We set out with grey skies but the promise from BBC weather of a sunny afternoon. Heading out through Epping, we turned off at High Beech for a cup of tea, where the sun was just trying to peek through the clouds. I assured Lizzi that we’d done the worst of the traffic and the only hill (though I refuse to admit there are actually any real hills in Epping – perhaps I’ve lived too long in SE London). Turns out this wasn’t ENTIRELY true as we took a wrong turn and went on a not-entirely-flat diversion, and then onto a main road. My bad.

Soon enough we were out onto lanes and could ride alongside each other. She was doing really well; although any incline meant slowing down to walking speed, there was no complaining. In the meantime, the skies were darkening and some ominous looking clouds started to gather.

A few miles from Roydon, the rain started. Not heavy, at first. But then heavier until I couldn’t see for water running down my face. Spray from cars was soaking us. We started laughing maniacally. “This can’t last!” I shouted back. A lone cyclist rode past and laughed along with us. Then it started hailing. I looked around, made a decision, and jumped off my bike, dragging it into a ditch to the (relative) protection of a hawthorn bush. We crouched in the ditch, still laughing. Lizzi mentioned something about epic suffering and I knew she had it in her. I reached into my bag to put on my waterproof jacket, only to find my windproof but not in any way waterproof running jacket. The hail died down and I put on what is essentially a piece of cling film with a zip, fashioned some sort of rain catching hat out of a buff, and we headed out again.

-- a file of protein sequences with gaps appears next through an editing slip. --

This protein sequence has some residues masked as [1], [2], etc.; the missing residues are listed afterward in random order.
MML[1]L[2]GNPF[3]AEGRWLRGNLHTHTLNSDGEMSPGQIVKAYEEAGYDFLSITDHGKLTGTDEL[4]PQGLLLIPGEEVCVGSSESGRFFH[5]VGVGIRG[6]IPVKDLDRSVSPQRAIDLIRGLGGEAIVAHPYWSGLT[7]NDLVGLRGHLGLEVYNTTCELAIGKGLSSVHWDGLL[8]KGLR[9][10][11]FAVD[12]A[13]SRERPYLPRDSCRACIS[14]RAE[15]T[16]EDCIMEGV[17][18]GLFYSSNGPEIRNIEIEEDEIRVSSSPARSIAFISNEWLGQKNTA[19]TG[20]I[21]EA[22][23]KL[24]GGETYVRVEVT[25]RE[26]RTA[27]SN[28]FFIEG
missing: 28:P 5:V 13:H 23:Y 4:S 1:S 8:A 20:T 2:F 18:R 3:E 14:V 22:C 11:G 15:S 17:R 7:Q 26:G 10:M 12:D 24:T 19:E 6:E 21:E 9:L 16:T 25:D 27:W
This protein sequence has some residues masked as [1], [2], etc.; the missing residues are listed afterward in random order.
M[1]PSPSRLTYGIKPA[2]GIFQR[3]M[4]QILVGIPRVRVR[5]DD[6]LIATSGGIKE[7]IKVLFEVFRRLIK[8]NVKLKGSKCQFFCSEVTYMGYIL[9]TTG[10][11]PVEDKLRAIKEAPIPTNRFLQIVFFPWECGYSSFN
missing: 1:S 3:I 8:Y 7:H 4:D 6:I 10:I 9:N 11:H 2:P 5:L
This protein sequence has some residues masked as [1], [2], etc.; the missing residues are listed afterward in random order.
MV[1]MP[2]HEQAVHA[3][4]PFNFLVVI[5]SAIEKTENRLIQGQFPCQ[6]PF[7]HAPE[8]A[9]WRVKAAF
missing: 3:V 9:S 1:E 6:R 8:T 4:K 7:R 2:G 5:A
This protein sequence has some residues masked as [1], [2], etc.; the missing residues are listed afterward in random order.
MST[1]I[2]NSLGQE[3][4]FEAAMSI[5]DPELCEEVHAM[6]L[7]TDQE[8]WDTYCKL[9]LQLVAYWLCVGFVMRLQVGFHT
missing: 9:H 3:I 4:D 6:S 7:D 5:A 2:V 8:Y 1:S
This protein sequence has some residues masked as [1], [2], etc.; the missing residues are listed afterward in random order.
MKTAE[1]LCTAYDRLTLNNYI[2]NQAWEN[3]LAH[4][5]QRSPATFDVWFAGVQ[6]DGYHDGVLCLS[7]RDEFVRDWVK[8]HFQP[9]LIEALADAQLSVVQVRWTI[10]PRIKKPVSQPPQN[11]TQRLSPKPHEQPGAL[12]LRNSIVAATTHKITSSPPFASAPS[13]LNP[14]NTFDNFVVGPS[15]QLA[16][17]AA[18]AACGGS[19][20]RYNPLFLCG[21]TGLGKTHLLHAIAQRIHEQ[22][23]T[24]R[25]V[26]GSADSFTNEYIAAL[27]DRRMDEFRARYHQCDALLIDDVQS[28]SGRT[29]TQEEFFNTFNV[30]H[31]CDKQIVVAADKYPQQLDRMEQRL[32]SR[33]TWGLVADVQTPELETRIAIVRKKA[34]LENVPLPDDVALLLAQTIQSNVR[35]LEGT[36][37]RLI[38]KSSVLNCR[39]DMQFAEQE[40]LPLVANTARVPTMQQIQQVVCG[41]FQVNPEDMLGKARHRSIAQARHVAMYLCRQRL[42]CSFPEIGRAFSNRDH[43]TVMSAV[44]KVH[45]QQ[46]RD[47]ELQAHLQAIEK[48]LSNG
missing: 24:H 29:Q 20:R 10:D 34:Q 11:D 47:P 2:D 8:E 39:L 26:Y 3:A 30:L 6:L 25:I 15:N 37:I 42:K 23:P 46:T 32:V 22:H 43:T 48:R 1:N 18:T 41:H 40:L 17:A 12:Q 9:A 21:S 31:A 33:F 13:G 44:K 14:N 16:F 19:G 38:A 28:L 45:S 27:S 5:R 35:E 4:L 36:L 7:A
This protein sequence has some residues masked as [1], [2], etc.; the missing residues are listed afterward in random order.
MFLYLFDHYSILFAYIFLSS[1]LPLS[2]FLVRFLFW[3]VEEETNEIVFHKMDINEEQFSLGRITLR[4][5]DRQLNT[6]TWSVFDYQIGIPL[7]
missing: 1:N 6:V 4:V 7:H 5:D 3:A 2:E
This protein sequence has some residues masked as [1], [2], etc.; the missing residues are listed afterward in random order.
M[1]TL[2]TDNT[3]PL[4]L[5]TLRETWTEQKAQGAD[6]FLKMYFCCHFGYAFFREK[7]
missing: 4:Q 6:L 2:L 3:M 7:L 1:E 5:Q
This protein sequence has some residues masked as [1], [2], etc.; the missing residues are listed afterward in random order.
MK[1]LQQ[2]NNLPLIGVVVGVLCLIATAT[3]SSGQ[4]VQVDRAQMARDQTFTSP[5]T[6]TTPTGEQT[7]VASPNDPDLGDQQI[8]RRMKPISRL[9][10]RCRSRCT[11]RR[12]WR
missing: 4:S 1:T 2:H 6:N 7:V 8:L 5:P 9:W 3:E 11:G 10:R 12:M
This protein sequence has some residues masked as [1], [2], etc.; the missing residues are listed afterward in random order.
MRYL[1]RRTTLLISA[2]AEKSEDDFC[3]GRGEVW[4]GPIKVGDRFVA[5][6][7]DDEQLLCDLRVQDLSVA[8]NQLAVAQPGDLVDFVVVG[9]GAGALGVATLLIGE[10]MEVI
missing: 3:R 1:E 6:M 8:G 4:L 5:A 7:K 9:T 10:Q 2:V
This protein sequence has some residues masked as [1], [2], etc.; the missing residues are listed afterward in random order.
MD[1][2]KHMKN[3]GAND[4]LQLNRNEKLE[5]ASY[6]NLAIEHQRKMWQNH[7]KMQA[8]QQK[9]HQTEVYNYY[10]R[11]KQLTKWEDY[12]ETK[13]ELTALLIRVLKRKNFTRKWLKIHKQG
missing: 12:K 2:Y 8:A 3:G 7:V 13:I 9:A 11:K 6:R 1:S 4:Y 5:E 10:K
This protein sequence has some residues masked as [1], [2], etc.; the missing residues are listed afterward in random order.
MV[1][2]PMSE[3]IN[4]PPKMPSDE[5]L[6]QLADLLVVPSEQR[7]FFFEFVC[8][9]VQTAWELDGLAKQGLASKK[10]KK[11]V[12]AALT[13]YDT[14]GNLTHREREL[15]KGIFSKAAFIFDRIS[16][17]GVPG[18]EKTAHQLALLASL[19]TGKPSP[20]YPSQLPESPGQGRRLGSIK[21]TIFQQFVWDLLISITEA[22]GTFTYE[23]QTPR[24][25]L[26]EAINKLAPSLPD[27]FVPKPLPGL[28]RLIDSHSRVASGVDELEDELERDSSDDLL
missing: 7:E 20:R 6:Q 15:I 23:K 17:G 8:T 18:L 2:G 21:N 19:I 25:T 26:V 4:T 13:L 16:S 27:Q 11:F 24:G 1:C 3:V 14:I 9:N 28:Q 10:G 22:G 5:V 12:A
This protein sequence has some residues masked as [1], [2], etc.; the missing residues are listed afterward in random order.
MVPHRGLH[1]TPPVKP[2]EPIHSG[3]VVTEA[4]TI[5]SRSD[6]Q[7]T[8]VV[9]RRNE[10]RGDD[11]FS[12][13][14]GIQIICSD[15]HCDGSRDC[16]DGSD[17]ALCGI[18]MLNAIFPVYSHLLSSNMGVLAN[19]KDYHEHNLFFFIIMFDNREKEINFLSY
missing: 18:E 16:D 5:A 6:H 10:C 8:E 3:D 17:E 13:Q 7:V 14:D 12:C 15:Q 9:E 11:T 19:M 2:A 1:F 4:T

Within a few more miles the rain had stopped and the sun made a tentative appearance. We stopped at a pub and stripped off as much as we could, putting our wet clothes to dry on a fence and attracting some odd looks as it hadn’t rained at all here.